The Crimmigration Crisis: Immigrants, Crime, & Sovereign Power, Juliet P. Stumpf Aug 2006

The Crimmigration Crisis: Immigrants, Crime, & Sovereign Power, Juliet P. Stumpf

ExpressO

This article provides a fresh theoretical perspective on the most important development in immigration law today: the convergence of immigration and criminal law. Although the connection between immigration and criminal law, or “crimmigration law,” is now the subject of national debate, scholarship in this area is in a fledgling state. This article begins to fill that void. It proposes a unifying theory – membership theory – for why these two areas of law recently have become so connected, and why that convergence is troubling. Membership theory restricts individual rights and privileges to those who are members of a social contract …


No Due Process: How The Death Penalty Violates The Constitutional Rights Of The Family Members Of Death Row Prisoners, Rachel C. King Aug 2006

No Due Process: How The Death Penalty Violates The Constitutional Rights Of The Family Members Of Death Row Prisoners, Rachel C. King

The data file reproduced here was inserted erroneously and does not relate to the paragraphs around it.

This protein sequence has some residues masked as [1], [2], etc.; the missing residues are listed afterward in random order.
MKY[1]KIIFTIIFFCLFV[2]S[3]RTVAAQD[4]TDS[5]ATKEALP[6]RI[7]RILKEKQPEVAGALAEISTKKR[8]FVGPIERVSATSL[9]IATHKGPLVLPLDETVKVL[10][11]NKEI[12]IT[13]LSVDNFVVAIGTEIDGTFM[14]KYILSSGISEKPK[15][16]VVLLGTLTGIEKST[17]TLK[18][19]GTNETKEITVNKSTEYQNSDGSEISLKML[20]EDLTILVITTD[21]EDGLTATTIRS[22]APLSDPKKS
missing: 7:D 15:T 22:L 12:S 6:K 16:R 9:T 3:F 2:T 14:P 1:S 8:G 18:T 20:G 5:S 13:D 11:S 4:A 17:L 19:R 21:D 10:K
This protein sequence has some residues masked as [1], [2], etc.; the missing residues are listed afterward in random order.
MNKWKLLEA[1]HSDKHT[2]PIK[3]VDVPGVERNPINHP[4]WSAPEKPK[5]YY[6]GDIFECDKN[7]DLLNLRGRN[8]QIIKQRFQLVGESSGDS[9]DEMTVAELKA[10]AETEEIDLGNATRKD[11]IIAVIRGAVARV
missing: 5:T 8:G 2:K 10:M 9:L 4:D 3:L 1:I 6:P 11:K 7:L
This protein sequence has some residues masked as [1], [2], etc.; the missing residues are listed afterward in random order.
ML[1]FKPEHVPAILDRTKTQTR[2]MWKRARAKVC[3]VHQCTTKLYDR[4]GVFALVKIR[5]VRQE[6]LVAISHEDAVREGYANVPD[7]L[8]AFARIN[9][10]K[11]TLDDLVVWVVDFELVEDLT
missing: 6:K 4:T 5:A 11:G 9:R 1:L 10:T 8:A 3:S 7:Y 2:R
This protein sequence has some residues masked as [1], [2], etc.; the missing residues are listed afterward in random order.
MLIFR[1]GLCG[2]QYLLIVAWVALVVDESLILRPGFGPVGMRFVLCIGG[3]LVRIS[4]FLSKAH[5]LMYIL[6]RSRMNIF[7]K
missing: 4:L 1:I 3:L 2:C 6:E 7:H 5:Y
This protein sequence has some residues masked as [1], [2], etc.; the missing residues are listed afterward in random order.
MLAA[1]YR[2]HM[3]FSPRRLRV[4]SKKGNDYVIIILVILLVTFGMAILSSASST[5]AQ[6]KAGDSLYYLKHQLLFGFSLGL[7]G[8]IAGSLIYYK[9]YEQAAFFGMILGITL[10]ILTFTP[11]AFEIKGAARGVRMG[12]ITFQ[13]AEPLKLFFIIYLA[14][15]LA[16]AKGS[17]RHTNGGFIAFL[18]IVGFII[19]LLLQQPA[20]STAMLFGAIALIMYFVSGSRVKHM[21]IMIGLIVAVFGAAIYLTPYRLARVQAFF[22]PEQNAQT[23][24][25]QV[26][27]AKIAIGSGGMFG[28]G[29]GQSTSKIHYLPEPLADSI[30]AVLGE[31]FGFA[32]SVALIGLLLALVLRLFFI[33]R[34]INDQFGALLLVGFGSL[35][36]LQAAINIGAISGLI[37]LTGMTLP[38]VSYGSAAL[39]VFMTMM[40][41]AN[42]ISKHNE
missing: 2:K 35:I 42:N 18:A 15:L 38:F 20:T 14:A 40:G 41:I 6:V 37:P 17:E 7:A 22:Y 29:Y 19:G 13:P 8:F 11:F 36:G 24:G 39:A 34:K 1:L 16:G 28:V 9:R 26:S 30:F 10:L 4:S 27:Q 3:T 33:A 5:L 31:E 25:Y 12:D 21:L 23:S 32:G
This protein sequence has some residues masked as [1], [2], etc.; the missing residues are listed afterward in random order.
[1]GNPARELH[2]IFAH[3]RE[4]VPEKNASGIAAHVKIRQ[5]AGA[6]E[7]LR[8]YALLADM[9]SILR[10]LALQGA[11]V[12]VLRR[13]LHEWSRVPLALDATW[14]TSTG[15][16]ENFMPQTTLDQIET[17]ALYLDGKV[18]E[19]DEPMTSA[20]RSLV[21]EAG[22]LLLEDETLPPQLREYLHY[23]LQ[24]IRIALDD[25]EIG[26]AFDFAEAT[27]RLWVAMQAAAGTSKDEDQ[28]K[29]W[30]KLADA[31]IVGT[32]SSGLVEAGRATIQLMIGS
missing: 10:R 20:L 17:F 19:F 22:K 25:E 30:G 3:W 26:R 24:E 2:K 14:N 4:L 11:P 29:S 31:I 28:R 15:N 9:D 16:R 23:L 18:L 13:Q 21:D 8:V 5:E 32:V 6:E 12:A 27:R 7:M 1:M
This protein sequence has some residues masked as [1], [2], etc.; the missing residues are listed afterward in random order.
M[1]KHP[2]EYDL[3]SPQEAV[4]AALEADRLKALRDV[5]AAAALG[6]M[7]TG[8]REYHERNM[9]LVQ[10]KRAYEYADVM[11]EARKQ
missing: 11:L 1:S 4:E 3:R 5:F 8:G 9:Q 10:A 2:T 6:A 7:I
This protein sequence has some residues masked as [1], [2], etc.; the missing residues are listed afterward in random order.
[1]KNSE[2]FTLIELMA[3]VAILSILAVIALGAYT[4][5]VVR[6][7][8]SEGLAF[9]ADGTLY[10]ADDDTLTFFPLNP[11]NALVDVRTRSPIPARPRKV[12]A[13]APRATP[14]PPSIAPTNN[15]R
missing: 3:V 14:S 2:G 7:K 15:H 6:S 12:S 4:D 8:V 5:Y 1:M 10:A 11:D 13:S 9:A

ExpressO

The article makes the case for a novel theory that the death penalty violates the constitutional rights of the family members of death row prisoners. First, the article establishes that Americans are entitled to a fundamental “right to family,” based on a long history of Supreme Court jurisprudence that has established substantive due process rights such as the right to marry, to use contraceptives, to have children, to make educational decisions for children, and decisions about how to configure ones’ household. Next, the article makes the case that the death penalty interferes with the constitutional right to family by harming …